Effector variation at tandem gene arrays in tissue-dwelling coccidia: who needs antigenic variation anyway?

Curr Opin Microbiol 2018 Dec 11;46:86-92. Epub 2018 Oct 11.

Department of Biological Sciences, University of Pittsburgh, Pittsburgh, Pennsylvania, USA. Electronic address:

Locus expansion and diversification is pervasive in apicomplexan genomes and is predominantly found in loci encoding secreted proteins that interact with factors outside of the parasite. Key for understanding the impact of each of these loci on the host requires identification and functional characterization of their protein products, but these repetitive loci often are refractory to genome assembly. In this review we focus on Toxoplasma gondii and its nearest relatives to highlight the known impact of duplicated and diversified loci on our understanding of the host-pathogen molecular arms race. Read More

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http://dx.doi.org/10.1016/j.mib.2018.09.001DOI Listing
http://www.ncbi.nlm.nih.gov/pmc/articles/PMC6295348PMC
December 2018
1 Read

Fasciola hepatica, TGF-β and host mimicry: the enemy within.

Curr Opin Microbiol 2018 Dec 11;46:80-85. Epub 2018 Oct 11.

Department of Infection Biology, Institute of Infection and Global Health, University of Liverpool, L3 5RF, United Kingdom. Electronic address:

Helminths parasites undergo developmental changes and migration within their definitive host, in addition to establishing chronic infection. Essential to this is the evasion of host immune responses; the canonical Th2 response is effective at removing parasites resident in the intestine. Conversely, helminths also promote the development of antigen-specific anergy and regulation. Read More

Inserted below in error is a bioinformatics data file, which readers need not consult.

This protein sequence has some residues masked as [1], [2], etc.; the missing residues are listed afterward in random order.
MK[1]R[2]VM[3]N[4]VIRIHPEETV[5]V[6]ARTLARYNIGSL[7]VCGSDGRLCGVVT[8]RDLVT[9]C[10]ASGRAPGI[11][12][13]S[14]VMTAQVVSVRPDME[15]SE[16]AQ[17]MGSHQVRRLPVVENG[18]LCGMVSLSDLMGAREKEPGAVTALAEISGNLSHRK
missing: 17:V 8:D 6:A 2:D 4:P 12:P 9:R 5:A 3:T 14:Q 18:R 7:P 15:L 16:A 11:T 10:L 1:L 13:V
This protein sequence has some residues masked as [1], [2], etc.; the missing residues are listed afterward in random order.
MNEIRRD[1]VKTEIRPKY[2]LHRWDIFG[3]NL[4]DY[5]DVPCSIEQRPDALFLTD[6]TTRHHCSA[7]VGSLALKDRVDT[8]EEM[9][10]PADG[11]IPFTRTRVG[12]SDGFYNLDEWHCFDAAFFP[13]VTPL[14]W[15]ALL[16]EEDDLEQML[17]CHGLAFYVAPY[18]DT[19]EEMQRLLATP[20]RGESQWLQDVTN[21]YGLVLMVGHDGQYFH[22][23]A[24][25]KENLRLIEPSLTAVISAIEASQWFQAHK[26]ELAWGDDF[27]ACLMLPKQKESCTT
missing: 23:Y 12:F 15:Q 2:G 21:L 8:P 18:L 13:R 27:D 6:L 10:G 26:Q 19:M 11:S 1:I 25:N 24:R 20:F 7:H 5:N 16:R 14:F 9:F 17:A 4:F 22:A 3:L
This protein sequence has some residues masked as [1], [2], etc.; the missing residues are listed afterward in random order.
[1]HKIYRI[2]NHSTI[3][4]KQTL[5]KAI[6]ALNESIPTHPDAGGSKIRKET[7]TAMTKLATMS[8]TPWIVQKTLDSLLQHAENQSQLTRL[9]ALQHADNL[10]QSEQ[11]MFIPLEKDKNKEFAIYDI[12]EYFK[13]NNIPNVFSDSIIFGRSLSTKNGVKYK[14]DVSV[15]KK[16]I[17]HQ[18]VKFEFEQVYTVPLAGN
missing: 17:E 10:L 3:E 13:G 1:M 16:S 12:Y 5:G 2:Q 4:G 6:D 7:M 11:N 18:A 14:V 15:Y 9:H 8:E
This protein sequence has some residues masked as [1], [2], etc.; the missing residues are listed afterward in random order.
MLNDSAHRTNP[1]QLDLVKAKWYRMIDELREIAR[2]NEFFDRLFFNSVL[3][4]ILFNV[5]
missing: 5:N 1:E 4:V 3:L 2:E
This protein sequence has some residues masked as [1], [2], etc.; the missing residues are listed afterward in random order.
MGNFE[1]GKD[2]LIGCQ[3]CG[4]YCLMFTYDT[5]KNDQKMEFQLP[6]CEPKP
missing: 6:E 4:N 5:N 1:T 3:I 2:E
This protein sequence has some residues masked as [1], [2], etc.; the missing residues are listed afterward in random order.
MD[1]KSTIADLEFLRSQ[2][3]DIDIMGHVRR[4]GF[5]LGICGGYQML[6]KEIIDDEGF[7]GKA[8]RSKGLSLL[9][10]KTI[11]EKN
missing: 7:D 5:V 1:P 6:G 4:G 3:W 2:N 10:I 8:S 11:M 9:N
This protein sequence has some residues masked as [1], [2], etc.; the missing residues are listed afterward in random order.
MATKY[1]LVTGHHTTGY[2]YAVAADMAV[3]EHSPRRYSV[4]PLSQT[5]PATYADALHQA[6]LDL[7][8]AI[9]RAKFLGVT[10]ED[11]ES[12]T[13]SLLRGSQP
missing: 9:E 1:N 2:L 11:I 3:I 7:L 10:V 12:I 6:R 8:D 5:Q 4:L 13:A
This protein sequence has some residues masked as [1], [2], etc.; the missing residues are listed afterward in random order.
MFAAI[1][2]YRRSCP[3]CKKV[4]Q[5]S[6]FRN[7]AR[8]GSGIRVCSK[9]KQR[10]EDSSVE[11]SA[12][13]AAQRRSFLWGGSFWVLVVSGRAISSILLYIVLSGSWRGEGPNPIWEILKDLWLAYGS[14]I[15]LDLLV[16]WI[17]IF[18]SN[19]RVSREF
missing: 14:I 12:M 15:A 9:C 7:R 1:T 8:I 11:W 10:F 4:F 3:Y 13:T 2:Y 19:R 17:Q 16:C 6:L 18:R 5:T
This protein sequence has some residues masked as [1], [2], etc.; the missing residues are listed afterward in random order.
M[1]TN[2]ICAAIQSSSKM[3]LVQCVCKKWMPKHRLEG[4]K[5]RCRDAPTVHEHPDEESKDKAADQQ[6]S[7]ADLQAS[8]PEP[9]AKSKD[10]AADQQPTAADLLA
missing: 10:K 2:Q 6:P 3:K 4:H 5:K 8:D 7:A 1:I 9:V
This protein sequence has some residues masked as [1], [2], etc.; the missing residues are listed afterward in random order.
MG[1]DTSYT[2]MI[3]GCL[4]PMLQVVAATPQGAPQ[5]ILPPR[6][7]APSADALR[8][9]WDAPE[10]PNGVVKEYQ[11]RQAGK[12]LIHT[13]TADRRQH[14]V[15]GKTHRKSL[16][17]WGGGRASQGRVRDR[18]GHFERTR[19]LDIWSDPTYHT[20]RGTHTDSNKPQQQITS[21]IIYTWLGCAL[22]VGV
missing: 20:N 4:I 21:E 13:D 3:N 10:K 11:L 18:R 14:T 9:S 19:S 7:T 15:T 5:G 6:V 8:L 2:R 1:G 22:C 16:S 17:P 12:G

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http://dx.doi.org/10.1016/j.mib.2018.09.002DOI Listing
December 2018
5 Reads

Opportunities for plant natural products in infection control.

Curr Opin Microbiol 2018 10 13;45:189-194. Epub 2018 Sep 13.

Center for the Study of Human Health, Emory University College of Arts and Sciences, Atlanta, GA, United States; Department of Dermatology, Emory University School of Medicine, Atlanta, GA, United States; Antibiotic Resistance Center, Emory University, Atlanta, GA, United States; Emory University Herbarium, Atlanta, GA, United States. Electronic address:

The continued spread of antimicrobial resistance represents one of the most serious infectious disease threats to global health. There is consensus that a key component of addressing this threat is to replenish the waning pipeline of antimicrobials, with attention being paid to novel mechanisms of action. This includes the development of new classes of classic bacteriostatic and bactericidal antibiotics as well as antivirulence drugs, and it is especially in these areas where plant natural products demonstrate great potential. Read More

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http://dx.doi.org/10.1016/j.mib.2018.08.004DOI Listing
http://www.ncbi.nlm.nih.gov/pmc/articles/PMC6295356PMC
October 2018